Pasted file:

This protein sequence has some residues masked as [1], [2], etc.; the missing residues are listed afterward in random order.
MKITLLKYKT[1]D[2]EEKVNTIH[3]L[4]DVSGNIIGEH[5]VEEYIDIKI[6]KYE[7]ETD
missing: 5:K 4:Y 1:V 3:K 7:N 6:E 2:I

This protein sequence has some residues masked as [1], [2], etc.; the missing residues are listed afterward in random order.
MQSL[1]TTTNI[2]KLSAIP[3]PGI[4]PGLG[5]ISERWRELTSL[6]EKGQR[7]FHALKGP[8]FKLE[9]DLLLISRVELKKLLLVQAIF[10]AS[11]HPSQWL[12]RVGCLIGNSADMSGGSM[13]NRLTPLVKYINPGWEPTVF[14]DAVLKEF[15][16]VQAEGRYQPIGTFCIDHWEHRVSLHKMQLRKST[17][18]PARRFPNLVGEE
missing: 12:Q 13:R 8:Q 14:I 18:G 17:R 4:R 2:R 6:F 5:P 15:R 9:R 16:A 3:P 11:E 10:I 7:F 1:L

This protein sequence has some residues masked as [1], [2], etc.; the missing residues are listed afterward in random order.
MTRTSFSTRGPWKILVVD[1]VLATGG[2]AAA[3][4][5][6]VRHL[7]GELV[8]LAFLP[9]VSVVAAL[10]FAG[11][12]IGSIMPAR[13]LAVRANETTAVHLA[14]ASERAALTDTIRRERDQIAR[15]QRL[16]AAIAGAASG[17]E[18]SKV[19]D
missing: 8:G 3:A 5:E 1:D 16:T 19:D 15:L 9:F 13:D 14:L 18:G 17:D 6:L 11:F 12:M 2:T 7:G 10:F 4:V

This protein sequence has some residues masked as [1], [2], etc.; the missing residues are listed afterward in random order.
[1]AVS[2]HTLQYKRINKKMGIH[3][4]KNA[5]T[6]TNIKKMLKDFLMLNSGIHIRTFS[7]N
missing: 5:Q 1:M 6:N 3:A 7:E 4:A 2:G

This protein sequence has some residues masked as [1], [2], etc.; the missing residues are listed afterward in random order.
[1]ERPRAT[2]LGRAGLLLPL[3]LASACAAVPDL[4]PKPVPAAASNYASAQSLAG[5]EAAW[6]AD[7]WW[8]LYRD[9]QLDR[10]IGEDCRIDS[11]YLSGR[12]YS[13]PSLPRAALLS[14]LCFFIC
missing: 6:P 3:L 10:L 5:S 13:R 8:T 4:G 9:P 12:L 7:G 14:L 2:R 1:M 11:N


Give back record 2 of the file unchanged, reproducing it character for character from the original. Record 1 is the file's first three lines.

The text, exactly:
This protein sequence has some residues masked as [1], [2], etc.; the missing residues are listed afterward in random order.
MQSL[1]TTTNI[2]KLSAIP[3]PGI[4]PGLG[5]ISERWRELTSL[6]EKGQR[7]FHALKGP[8]FKLE[9]DLLLISRVELKKLLLVQAIF[10]AS[11]HPSQWL[12]RVGCLIGNSADMSGGSM[13]NRLTPLVKYINPGWEPTVF[14]DAVLKEF[15][16]VQAEGRYQPIGTFCIDHWEHRVSLHKMQLRKST[17][18]PARRFPNLVGEE
missing: 12:Q 13:R 8:Q 14:I 18:G 17:R 4:R 2:R 6:F 5:P 15:R 9:R 16:A 3:P 11:E 10:I 7:F 1:L